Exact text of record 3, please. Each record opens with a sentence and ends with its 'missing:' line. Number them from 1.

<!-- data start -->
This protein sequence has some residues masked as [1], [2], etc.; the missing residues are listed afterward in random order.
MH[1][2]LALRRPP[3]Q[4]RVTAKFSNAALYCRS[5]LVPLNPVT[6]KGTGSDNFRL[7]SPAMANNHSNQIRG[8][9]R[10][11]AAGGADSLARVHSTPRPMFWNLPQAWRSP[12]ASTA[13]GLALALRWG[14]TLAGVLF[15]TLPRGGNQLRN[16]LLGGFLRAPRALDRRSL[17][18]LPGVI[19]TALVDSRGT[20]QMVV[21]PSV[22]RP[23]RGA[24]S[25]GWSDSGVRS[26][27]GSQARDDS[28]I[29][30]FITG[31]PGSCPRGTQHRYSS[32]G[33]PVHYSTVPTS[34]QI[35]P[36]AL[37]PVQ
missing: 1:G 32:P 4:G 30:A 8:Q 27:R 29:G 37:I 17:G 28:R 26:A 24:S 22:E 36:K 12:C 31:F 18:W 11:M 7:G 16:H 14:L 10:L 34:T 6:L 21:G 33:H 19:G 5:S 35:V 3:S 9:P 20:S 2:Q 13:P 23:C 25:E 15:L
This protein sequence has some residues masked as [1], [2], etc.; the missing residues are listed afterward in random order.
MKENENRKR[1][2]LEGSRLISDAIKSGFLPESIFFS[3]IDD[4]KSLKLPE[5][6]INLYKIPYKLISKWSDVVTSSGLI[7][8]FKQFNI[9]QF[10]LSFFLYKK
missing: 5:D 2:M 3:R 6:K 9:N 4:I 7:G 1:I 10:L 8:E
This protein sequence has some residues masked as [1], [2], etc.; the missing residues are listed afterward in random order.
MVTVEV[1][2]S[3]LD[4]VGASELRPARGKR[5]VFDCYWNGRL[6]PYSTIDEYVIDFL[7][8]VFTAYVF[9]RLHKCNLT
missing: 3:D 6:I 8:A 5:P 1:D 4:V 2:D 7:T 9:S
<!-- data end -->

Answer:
This protein sequence has some residues masked as [1], [2], etc.; the missing residues are listed afterward in random order.
MVTVEV[1][2]S[3]LD[4]VGASELRPARGKR[5]VFDCYWNGRL[6]PYSTIDEYVIDFL[7][8]VFTAYVF[9]RLHKCNLT
missing: 3:D 6:I 8:A 5:P 1:D 4:V 2:D 7:T 9:S